|Art Workshop for Older Adults, Cummer Museum of Arts & Gardens, Jacksonville, FL
If possible, include art making in adult programs as well, either before or after a tour. While some older adults may initially find art making challenging, there are ways to approach art-making experiences to make them less threatening. Minimize the need for representational drawing, and emphasize process and freedom. A collage project is a good place to start. While you should emphasize process throughout, adults may prefer products and materials that are naturalistic as opposed to craft materials.
|Art Workshop for Older Adults Cummer Museum of Arts & Gardens, Jacksonville, FL|
Older adults enjoy and benefit greatly from art-making experiences. Suggestions for further research, reflection, or activities, even if they are only informally presented at the end of a tour or mentioned in an exhibition brochure or flyer, may encourage adult audiences to explore their creativity and responses to the art.
If you have a multi-visit program where participants can become comfortable with the art-making processes, consider exhibiting their work. This allows participants' friends, family and other members of the community to recognize their efforts, gives participants another chance to discuss and enjoy their work, and creates an opportunity for outreach and education for all museum audiences. You will find resources for planning an exhibition in the Community Outreach and Open House module of Art Beyond Sight's Programming A - Z.
Accommodations for Art Making by People with Disabilities
Basic supply list: long-handled paint brushes, masking tapes (assorted widths and colors) poster board/cardboard, foam board, Masonite boards, thin foam strips and scraps (packing supplies)
Some people may need thicker handles to facilitate grabbing; wrap foam and masking tape to reach the desired width. Others may need longer handles or extensions of tools. Keep long-handled paintbrushes and masking tape on hand.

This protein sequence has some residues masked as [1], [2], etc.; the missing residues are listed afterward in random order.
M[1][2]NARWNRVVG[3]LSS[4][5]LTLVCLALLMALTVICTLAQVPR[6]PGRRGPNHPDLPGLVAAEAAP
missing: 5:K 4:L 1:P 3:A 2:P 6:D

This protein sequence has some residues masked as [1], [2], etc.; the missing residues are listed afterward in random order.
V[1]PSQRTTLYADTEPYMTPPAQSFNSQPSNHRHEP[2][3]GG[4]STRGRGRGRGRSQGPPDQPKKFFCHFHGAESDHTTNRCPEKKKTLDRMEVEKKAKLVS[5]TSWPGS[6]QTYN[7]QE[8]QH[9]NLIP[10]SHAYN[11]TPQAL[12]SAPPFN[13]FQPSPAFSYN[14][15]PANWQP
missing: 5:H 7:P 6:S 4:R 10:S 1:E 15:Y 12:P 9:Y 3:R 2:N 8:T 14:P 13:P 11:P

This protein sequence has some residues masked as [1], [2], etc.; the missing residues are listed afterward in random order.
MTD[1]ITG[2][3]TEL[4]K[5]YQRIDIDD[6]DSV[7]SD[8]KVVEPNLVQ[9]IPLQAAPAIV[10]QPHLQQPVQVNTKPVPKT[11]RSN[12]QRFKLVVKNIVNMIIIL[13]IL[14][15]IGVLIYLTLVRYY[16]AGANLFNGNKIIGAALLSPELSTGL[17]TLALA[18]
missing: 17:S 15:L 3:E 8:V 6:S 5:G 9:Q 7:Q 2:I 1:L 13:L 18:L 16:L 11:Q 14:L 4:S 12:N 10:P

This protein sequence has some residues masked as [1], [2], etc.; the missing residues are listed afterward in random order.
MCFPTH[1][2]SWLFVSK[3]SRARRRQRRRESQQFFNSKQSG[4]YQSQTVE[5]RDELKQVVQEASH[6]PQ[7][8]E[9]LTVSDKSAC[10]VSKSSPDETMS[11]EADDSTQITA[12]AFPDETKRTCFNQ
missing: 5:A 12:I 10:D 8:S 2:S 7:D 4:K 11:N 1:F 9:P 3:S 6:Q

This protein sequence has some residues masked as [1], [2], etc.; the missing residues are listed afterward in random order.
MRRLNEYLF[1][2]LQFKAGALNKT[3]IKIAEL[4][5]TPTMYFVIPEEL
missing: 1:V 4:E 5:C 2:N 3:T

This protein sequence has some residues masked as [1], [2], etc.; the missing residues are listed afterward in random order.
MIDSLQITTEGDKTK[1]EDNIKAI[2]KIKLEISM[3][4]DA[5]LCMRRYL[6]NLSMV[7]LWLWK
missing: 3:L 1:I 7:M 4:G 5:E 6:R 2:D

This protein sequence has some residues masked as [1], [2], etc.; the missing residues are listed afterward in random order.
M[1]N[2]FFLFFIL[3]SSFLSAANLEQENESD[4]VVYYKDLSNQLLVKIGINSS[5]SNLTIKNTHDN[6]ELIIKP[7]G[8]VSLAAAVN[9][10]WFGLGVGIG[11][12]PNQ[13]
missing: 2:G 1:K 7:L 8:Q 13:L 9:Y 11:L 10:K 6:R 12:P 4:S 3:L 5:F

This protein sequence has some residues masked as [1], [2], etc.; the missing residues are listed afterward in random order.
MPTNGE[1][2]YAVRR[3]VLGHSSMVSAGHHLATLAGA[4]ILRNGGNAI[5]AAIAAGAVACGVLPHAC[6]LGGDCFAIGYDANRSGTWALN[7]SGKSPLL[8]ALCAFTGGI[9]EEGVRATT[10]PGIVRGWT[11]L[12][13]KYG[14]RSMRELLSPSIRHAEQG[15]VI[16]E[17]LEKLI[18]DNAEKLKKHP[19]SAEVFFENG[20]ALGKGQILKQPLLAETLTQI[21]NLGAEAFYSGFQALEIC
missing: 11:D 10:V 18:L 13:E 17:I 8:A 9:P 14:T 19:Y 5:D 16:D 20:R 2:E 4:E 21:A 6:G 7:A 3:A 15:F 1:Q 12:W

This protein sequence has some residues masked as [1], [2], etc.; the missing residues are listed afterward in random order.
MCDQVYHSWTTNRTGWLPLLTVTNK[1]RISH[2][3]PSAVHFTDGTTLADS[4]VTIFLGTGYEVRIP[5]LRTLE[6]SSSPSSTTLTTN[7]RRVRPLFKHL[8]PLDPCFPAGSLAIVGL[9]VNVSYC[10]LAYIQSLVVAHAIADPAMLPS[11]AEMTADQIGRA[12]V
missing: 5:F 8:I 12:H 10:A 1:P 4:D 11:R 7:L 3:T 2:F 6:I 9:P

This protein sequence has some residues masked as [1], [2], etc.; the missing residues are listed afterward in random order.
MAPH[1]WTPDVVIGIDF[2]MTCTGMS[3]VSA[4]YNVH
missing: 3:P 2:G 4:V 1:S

Create physical, visual, or textural boundaries for work. Tape down edges of paper to table with contrasting color masking tape. This secures the object, and creates strong boundaries and a clearly defined, safe space for creativity and self-expression. Use trays to help control materials and supplies and provide a safe working area.
For wheelchair users: Some wheelchair users may want to use a slant board. There are slant boards placed on the arms of wheelchairs. Alternatives include Masonite or Plexiglas boards placed on arms of wheelchair. These can also be used as table extensions from wheelchair to worktable.
How to Get It or Make It. Cheap and Easy
You do not need expensive art supplies. For many audiences, the benefits of art making can be had with simple media: black crayon or oil pastels on white paper may provide enough contrast for individual with low vision.Go hunting and gathering. Besides your local art store, use recycled and found materials. If your museum has an in-house shop or framing studio where crates or pedestals are built, it may have scraps of foam, wood, Plexiglas, or matboard. Your gift shop or mailroom may also be a source for packing materials, foam, boxes, cardboard, etc. For household items like paper-towel tubes, cans, or plastic bottles, send an email or mailing to your docents for donations and collections. Check the butcher or meat department of your local grocery store. They may be willing to donate unused meat trays.